I found that first-generation Americans connected with the story of what I had not previously thought of as a “mixed marriage”: American and immigrant. And that they saw, in Ficre’s life story, not the story of his passing, a wonderful way to make a way in America. To work hard and aspire not to be a doctor or an engineer, as so many hard-working parents would wish for their children, but rather a chef. An artist. Someone uniquely positioned to tell the tale and exemplify their life of cross-culture. What happens when you come from one place and make something new in glorious combination in America.

It is not easy to go back to the site of a book like this and write about it. Writing in the very wake of my husband’s sudden passing was writing in a zone. The language there was raw and true and lit. There was urgency. I knew as I wrote that I would not be the same person on the other side.

The Rilke that was a touchstone for the book and that I quoted within it continues to resonate for me: “No feeling is final.” Never have I so clearly understood life as a road to be walked. And while I wrote in the book of hearing the Hialeah Jackson as though for the first time I also, outside of the book, hear a new “Will the Circle Be Unbroken.” For so many circles have been drawn in the life that came out of this book for me, a life that is so much bigger than mine or even that of the mighty, beautiful, soulful, unforgettable Ficre, the most beautiful person anyone ever knew.

This book was not a conjurer’s wand to bring him back to life, but he lives in its pages and like other heroes of literature he teaches us something about how to live our days and detail. Every day can have beauty and tenderness at the simplest level of the meal, and a flower in a garden. Every day can contain some small pleasure, every act can have integrity and be courageous, every action can be guided by kindness.

Over and over again as I meet people who themselves have been refugees as he was - he walked out of his country when he was 16-years-old - or suffered political consequences in different countries, I think of the courage to start anew. I think of this particularly in the global refugee crisis that we’re seeing right now, and the miracle of positivity and light.

I turn, again, to the spirituals: “This little light of mine, I’m gonna let it shine.” It was, after all, that line, best known as an anthem during the mighty struggle of the Civil Rights Movement, not just a merry exhortation, that beautifully repeated “Let it shine, let it shine, let it shine” performs the will to live in the context of mighty life and death struggle. The word “shine” is bright radiance itself.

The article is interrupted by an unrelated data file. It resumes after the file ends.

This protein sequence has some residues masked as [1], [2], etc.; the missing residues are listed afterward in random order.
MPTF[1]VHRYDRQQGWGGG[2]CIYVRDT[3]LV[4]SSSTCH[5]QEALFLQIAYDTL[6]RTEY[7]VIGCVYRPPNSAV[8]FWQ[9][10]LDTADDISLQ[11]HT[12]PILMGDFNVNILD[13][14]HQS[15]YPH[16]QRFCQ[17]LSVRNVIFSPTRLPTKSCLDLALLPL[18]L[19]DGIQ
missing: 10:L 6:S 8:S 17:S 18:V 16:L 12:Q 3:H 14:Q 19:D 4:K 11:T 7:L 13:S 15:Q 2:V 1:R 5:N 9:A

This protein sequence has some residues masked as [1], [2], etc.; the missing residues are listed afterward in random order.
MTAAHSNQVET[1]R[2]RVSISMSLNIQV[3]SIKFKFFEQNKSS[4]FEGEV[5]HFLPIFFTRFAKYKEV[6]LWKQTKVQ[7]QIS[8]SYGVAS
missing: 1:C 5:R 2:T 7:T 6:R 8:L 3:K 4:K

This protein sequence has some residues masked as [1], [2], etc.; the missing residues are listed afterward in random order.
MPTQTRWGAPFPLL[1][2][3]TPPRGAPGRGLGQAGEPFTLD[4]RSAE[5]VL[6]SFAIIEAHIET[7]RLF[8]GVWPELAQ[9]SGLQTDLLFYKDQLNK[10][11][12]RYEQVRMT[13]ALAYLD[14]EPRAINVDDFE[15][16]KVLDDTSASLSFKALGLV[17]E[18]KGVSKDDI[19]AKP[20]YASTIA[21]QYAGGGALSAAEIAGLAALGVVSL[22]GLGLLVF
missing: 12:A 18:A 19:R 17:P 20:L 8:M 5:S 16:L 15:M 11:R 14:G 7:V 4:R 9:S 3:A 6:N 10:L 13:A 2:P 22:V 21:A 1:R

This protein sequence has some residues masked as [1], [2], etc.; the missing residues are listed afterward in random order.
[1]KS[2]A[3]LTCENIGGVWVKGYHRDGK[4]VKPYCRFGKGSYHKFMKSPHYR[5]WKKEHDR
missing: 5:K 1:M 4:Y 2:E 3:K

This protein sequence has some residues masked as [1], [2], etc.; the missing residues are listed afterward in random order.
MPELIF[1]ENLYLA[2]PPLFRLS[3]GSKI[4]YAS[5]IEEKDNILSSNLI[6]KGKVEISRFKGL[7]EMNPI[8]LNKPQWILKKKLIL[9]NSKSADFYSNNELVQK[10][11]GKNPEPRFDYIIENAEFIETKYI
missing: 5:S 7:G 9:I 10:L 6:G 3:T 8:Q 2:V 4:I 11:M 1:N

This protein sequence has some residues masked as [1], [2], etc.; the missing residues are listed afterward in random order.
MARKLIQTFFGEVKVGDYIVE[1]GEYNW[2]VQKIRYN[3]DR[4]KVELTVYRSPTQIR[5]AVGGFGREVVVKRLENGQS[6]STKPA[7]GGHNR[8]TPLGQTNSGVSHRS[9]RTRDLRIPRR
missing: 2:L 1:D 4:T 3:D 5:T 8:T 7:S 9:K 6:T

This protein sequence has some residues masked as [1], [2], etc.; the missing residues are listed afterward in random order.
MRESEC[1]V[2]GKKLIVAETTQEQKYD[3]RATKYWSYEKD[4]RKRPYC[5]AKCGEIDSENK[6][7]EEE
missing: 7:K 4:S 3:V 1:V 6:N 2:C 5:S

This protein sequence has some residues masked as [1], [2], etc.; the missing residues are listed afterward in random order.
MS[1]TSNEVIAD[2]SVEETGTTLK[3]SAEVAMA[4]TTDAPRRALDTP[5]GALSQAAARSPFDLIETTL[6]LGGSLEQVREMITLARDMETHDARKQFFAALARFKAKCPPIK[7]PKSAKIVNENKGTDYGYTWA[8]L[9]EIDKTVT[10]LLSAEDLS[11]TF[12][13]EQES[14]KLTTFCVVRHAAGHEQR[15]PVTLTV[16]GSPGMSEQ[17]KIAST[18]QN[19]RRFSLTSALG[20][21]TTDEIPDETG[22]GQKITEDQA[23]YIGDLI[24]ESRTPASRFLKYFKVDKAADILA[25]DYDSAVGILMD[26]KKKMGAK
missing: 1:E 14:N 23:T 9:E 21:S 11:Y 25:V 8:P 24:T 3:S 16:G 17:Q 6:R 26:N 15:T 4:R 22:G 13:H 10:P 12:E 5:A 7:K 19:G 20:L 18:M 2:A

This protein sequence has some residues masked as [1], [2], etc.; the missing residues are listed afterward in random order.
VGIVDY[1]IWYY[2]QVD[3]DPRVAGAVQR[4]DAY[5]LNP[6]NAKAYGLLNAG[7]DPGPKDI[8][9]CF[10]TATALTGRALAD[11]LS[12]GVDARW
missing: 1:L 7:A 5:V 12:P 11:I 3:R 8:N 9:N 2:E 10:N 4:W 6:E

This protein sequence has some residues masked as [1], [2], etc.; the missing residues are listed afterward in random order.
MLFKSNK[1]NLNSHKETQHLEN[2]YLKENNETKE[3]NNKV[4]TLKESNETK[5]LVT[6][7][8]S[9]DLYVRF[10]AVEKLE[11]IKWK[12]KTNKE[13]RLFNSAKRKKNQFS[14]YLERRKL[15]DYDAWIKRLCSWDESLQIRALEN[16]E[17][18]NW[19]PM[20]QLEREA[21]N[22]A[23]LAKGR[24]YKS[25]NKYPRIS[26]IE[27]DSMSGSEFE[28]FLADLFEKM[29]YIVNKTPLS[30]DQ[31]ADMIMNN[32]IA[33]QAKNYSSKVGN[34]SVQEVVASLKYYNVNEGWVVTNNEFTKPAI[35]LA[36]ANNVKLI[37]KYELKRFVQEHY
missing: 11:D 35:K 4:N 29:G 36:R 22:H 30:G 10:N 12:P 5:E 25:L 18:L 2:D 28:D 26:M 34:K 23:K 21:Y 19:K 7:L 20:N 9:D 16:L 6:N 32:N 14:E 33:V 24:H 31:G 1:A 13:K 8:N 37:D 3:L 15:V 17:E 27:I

For some years I have thought I may never write another poem and of late I think, what if I never write another book? Writing is writing; I do not believe that are things that are not writing are writing. Writing is writing. But I realize that the larger questions are about staying the course. And that the things I learned from writing a book from the inside out are the things that seem to me right now the most human and important. And that is what writing gave me.

What does writing - the act of writing - help you understand? How is art a companion? What are the blessings of craft, of having a craft to practice which allows you to understand, more keenly, what you feel and inventory what you know? How does genre matter and not matter? How do you always know more than you think you do on the surface? How is writing about the deep soul practice that Adrienne Rich called “diving into the wreck”? Diving into the wreck for the story itself, and not the story of the wreck - the thing itself.

There are sureties that come with life; we ride them like rafts. The act of making art, the courage of it, is challenging the sureties and going out into the deep, deep ocean of unknowing. The simple challenge as I see it is staying the course, and the stories told in more than just the poems or the books.

I live with human beings. In fact, a 16-year-old human being is talking to me as I write this sentence, telling me the story of what he dreamed last night, a dream that takes a cathartic journey from being terrorized to becoming the hero and saving his family. Simon tells his dream to me in vivid detail. I have turned from my own words to listen.

My last book existed in my own body as a dream and now it connects and continues to connect with others, making an ever-widening human circle. I’ve learned that our individual lights are very, very small compared to all the light in the world. And every day I seek just a little bit more light. Thank you.


Professor Elizabeth Alexander is the author of six books of poetry, including American Sublime, a finalist for the 2005 Pulitzer Prize; two collections of essays; and The Light of the World, her critically acclaimed memoir on love and loss. In 2009, she wrote and delivered her poem “Praise Song for the Day” for President Barack Obama’s first inauguration.  She has received many awards, fellowships, and honorary degrees, among them grants from the Guggenheim Foundation and the National Endowment for the Arts, the Anisfield-Wolf Award for Lifetime Achievement in Poetry, and the inaugural Jackson Poetry Prize. She served as chair of Yale University’s African American Studies Department and was recently named the Wun Tsun Tam Mellon Professor in the Humanities at Columbia University. She is a chancellor of the Academy of American Poets and was recently appointed Director of Creativity and Free Expression at the Ford Foundation.​


Photo: Rachel Eliza Griffiths​